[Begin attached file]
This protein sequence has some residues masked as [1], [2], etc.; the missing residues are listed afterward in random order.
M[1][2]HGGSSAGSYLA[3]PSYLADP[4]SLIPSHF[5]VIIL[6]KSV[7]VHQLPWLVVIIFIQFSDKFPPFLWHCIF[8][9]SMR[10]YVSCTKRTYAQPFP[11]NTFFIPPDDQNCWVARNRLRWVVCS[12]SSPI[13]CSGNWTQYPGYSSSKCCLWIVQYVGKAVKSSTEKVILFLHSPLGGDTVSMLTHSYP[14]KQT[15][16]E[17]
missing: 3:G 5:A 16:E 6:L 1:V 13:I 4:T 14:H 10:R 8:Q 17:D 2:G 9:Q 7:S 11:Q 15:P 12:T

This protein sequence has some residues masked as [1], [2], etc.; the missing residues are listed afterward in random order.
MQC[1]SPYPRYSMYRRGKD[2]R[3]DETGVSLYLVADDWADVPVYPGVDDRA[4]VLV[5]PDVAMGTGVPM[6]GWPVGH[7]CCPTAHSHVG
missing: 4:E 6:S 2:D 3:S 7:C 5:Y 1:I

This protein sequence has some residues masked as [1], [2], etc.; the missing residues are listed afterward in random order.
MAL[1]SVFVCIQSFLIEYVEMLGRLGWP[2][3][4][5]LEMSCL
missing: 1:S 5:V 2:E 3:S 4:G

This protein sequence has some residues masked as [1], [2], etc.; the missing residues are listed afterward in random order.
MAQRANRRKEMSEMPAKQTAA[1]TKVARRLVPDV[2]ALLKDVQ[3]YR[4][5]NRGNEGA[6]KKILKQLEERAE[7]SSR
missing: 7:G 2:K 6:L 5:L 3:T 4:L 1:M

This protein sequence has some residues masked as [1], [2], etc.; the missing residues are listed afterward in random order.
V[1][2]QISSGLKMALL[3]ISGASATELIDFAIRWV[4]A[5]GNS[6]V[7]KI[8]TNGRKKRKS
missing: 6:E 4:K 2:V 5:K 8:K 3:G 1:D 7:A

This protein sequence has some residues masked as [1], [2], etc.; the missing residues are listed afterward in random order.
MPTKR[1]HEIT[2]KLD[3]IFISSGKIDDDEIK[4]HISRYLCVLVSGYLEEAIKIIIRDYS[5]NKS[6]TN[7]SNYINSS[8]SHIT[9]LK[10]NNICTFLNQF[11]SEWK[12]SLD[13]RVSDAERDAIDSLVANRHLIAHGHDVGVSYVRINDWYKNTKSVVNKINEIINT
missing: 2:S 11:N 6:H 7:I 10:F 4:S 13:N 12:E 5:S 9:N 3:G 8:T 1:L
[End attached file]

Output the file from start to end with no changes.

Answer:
This protein sequence has some residues masked as [1], [2], etc.; the missing residues are listed afterward in random order.
M[1][2]HGGSSAGSYLA[3]PSYLADP[4]SLIPSHF[5]VIIL[6]KSV[7]VHQLPWLVVIIFIQFSDKFPPFLWHCIF[8][9]SMR[10]YVSCTKRTYAQPFP[11]NTFFIPPDDQNCWVARNRLRWVVCS[12]SSPI[13]CSGNWTQYPGYSSSKCCLWIVQYVGKAVKSSTEKVILFLHSPLGGDTVSMLTHSYP[14]KQT[15][16]E[17]
missing: 3:G 5:A 16:E 6:L 1:V 13:I 4:T 14:H 10:R 8:Q 17:D 2:G 9:Q 7:S 11:Q 15:P 12:T

This protein sequence has some residues masked as [1], [2], etc.; the missing residues are listed afterward in random order.
MQC[1]SPYPRYSMYRRGKD[2]R[3]DETGVSLYLVADDWADVPVYPGVDDRA[4]VLV[5]PDVAMGTGVPM[6]GWPVGH[7]CCPTAHSHVG
missing: 4:E 6:S 2:D 3:S 7:C 5:Y 1:I

This protein sequence has some residues masked as [1], [2], etc.; the missing residues are listed afterward in random order.
MAL[1]SVFVCIQSFLIEYVEMLGRLGWP[2][3][4][5]LEMSCL
missing: 1:S 5:V 2:E 3:S 4:G

This protein sequence has some residues masked as [1], [2], etc.; the missing residues are listed afterward in random order.
MAQRANRRKEMSEMPAKQTAA[1]TKVARRLVPDV[2]ALLKDVQ[3]YR[4][5]NRGNEGA[6]KKILKQLEERAE[7]SSR
missing: 7:G 2:K 6:L 5:L 3:T 4:L 1:M

This protein sequence has some residues masked as [1], [2], etc.; the missing residues are listed afterward in random order.
V[1][2]QISSGLKMALL[3]ISGASATELIDFAIRWV[4]A[5]GNS[6]V[7]KI[8]TNGRKKRKS
missing: 6:E 4:K 2:V 5:K 8:K 3:G 1:D 7:A

This protein sequence has some residues masked as [1], [2], etc.; the missing residues are listed afterward in random order.
MPTKR[1]HEIT[2]KLD[3]IFISSGKIDDDEIK[4]HISRYLCVLVSGYLEEAIKIIIRDYS[5]NKS[6]TN[7]SNYINSS[8]SHIT[9]LK[10]NNICTFLNQF[11]SEWK[12]SLD[13]RVSDAERDAIDSLVANRHLIAHGHDVGVSYVRINDWYKNTKSVVNKINEIINT
missing: 2:S 11:N 6:H 7:I 10:F 4:S 13:N 12:E 5:S 9:N 3:G 8:T 1:L